How did they get that vintage airstream on top of the roof at Coppersmith in Southie? We have no idea, go ask the engineers/wizards who made it happen. All we know is that with picnic tables, a decent draft list, and interesting pub food like crab cake sliders, this is a great place to spend a Saturday afternoon.
Much like a grammarian who looks for mistakes on Twitter, you’ll be equally spoilt for choice at Dorchester Brewing. Their rooftop has high-tops on the deck, picnic tables under a tent, and even more picnic tables in a glass-covered greenhouse, all of which overlook the Boston skyline. There are also 20 beers on tap and M&M BBQ on-site, which means paying attention in English class wasn’t that important after all.
From the street level, Felipe’s in Harvard Square just looks like a standard fast-casual taco place. But if you’ve eaten there, you know that it’s a much better option, and if you’ve gone up to the roof, you know that it’s a great place to spend a couple of hours drinking some strong margaritas and eating big burritos.
There aren’t a lot of things in Boston that could be described as Miami-esque, which we’re mostly fine with. Drinks on the beach would be nice, but we’re good without a bunch of middle-aged men in Guy Fieri shirts trying to find the foam party at Señor Frogs. But with cabanas, a (kiddie) pool, and cream-colored lounge chairs, the roof at the Revere Hotel in the Theater District comes close to approximating South Beach (sort of). The lobster rolls, sandwiches, and churros will keep you happy as you get another drink.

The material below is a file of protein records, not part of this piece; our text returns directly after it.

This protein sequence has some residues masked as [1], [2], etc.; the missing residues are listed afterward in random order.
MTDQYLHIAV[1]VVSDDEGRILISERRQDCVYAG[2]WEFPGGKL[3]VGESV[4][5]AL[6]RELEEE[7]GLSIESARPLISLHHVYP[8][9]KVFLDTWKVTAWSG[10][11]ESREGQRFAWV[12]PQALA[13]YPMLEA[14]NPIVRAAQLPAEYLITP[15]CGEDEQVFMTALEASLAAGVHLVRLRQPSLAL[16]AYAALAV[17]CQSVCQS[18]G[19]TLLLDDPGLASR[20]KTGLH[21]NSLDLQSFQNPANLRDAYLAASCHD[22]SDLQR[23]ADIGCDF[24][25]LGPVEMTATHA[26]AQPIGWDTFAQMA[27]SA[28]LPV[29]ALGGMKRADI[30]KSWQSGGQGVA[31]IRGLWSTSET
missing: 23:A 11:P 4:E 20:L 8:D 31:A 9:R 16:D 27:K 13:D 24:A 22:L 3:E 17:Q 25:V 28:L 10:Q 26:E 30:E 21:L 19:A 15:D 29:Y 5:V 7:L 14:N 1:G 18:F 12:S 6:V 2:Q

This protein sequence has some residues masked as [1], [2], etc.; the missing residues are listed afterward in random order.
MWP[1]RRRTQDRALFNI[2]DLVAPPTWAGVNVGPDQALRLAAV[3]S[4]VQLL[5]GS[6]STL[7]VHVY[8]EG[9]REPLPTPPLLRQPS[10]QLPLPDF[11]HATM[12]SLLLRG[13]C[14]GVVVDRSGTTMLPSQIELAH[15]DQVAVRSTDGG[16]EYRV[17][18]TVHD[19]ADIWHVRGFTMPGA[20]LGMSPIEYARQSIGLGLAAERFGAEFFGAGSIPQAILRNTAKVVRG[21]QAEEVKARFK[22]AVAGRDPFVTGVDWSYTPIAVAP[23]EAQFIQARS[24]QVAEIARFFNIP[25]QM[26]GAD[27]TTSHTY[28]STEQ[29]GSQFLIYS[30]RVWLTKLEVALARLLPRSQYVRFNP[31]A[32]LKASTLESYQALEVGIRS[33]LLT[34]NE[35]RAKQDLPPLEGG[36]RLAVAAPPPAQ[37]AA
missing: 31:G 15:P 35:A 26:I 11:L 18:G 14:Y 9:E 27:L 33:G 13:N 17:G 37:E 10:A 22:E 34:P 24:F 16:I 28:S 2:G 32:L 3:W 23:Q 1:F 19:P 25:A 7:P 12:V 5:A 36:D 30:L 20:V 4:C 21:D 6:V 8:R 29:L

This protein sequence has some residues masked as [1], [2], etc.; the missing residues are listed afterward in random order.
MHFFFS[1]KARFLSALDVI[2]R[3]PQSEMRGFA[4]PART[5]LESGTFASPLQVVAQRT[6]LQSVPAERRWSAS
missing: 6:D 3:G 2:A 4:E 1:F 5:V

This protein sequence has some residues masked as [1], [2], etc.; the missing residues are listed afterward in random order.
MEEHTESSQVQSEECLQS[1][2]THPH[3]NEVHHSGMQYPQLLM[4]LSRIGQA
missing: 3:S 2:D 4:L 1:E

If a great view, space to spread out, and a lot of flowers are not items you require in a rooftop patio, then Cunard Tavern should suit you just fine. While the minimalist patio might not garner the most enthusiastic endorsement from us, at least there are spicy frozen palomas here, which are really all you need on a Friday evening anyway.
For most of the year, Daedalus in Harvard Square is the type of quiet pub where you might see someone reading Shakespeare while eating a burger at the bar. During the summer, it’s the type of place where you might see someone reading Shakespeare while eating a burger surrounded by flower boxes, shade umbrellas, and sunshine. Man, summer’s the freaking best.
So, you really want to go to the North End for a meal. We swear we’ve heard that one before, somewhere. If you’re looking for a rooftop patio as well, then Ristorante Fiore is your only choice. Let’s start with the good news - this patio can be fully covered, if your lunch or dinner happens to be interrupted by an afternoon thunderstorm. The bad news? It’s a fully enclosed space surrounded by brick walls, so you won’t have anything to look out at. But hey, look, there’s some bombolotti on the table!
The view at Pier 6, just like the food, is above average - certainly nothing you’d complain about if you have, hypothetically, spent the last six months quarantined in a tiny apartment. But really the best part about Pier 6 is the free boat ride that you can take over to ReelHouse, which does have the best view of the city. So grab a drink at Pier 6, then scuttle over to ReelHouse for a snack. Rinse and repeat until the sun sets, or at least until the captain catches on.
The Colonnade Hotel
The beauty of marketing is that you can pretty much say whatever you want. The Colonnade, for example, claims to have Boston’s only rooftop pool. What they mean is that it’s the only rooftop pool for those who don’t have friends residing in the 72 new condo buildings around town with rooftop pools. So you can either make new friends or reserve a spot at The Colonnade for $45 (with an additional $20 minimum food and drink order). The choice is probably dependent on how much your social skills have declined during quarantine.